Despite Purple Bricks' frequent claims that "everything is fine", obviously it has not been.
According to Purple Bricks' latest forecast, the company is set to become profitable in Australia in 2019.
And it has gone through many changes in its 2 years on Australia.
Just last month, for example, CEO Ryan Dinsdale departed and his position was assumed by Neil Tavender from UK.
But before that, as you can find in our many news stories about the company here, there were accusations of "sweatshop" and "toxic work environment".
And there was a mass exodus of agents, who claimed it was impossible to make a decent living working for Purple Bricks.
Then there was a scandal in which company employees were found to be talking vendors into lower their prices, rather than the agents trying to get the best price for the sellers, which is supposed to be what their job is all about.
The news is not all bad, as recently they restructured their commission arrangements so the agents can potentially make twice what they did before.
However: one thing we have noted before has been statements from corporate that "everything is on track", everything is peach keen, and going well.
When it very obviously was not.
The latest pronouncement was that Purple Bricks Australia was set to be profitable in 2019.
But the latest filings with the London Stock Exchange reveal that Purple Bricks Australia lost nearly $18 million AUD in 2018.
The losses were attributed to "one-off costs in connection with the recent restructuring and re-positioning the business which we have taken steps to correct".
However, we suspect that some of these costs were due to how dysfunctional the Australian branch of the company had become before the major changes were made.
The company stated, "Some further one-off restructuring costs are also expected in the second half of the year."
Neil Tavender chalked it all up to Australia being "a unique market", very different from the UK and US markets.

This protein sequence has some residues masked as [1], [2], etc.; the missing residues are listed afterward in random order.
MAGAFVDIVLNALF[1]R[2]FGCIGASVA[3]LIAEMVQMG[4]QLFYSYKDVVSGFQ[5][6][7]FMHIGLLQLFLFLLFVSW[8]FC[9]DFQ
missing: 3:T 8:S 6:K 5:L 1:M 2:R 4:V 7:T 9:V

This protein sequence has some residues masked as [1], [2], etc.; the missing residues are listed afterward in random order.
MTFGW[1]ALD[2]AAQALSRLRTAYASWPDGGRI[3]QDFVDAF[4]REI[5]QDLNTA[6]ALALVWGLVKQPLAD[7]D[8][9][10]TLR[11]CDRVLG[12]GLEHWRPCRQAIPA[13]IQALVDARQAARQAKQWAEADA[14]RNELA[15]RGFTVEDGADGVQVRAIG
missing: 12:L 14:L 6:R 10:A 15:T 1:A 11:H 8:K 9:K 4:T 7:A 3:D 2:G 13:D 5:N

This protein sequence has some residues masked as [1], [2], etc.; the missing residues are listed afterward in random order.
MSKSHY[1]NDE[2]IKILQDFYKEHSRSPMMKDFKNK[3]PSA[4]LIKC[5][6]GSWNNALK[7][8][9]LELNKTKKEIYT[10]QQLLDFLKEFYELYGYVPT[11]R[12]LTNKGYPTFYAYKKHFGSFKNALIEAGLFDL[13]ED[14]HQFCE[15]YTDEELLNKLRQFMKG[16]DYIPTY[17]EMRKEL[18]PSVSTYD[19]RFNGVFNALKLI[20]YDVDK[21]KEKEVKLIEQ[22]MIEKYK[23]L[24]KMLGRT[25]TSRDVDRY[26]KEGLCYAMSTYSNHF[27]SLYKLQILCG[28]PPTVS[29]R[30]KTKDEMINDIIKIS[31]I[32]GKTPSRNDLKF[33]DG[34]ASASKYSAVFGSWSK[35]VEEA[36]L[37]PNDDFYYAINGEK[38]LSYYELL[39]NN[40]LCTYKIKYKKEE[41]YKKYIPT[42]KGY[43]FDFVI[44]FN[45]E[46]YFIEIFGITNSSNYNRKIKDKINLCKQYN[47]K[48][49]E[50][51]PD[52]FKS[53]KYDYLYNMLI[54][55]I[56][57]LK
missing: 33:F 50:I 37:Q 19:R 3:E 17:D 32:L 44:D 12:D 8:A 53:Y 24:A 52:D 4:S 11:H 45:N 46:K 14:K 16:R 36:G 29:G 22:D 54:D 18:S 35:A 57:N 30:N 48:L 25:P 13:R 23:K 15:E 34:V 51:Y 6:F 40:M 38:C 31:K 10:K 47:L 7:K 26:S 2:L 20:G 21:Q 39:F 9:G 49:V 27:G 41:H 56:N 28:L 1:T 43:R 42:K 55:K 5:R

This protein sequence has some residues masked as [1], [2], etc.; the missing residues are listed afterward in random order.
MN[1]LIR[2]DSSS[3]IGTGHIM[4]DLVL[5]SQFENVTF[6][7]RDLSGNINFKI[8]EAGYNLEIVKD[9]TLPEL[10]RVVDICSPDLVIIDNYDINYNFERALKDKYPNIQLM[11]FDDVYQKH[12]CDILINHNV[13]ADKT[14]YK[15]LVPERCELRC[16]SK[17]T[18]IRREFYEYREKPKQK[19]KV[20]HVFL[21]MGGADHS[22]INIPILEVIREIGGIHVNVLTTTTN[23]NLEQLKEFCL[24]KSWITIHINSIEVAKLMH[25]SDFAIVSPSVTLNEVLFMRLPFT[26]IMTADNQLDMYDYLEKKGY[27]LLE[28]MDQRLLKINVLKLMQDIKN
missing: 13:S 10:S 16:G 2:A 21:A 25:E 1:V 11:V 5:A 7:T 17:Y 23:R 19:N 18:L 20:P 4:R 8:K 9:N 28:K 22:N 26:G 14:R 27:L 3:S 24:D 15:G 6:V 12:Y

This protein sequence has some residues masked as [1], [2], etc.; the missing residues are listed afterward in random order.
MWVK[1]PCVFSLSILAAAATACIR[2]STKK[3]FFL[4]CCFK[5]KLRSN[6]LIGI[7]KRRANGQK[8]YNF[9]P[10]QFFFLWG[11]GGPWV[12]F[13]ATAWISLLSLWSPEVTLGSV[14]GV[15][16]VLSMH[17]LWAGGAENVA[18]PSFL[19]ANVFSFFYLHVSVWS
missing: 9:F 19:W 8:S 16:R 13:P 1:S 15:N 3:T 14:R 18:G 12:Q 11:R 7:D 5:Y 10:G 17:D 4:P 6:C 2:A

This sounds a bit off, as it has been reported that the company hasn't been doing tremendously well in US either. In fact it sounds rather like the typical talking-up of the company for which Purple Bricks has become known.
Regardless, Mr Tavender's statement on behalf of the company has its usual golden glow:
"Our strong growth is testament to the popularity of our business model and the simple fact that people do not want to pay extortionate commissions when selling their homes.
"However, in recent months it's been pivotal to iron out some operational issues and I am pleased to say we are well progressed on that journey.
"Our new business model is proving popular with customers and has boosted agent remuneration."
It is fair to say that last sentence is true. Their business has been growing as commissions have improved, which has generally attracted more experienced agents, and they now have greater motivation to see sales through to settlement.
At the same time, one must keep in mind that the fees paid to the company by vendors are now very close to double what they were 2 years ago.
Along with the losses taken, Purple Bricks stock on the London Exchange is today worth only a bit more than 28 per cent of its value last February.
18 Dec 2018 Purple Bricks price on London Stock Exchange
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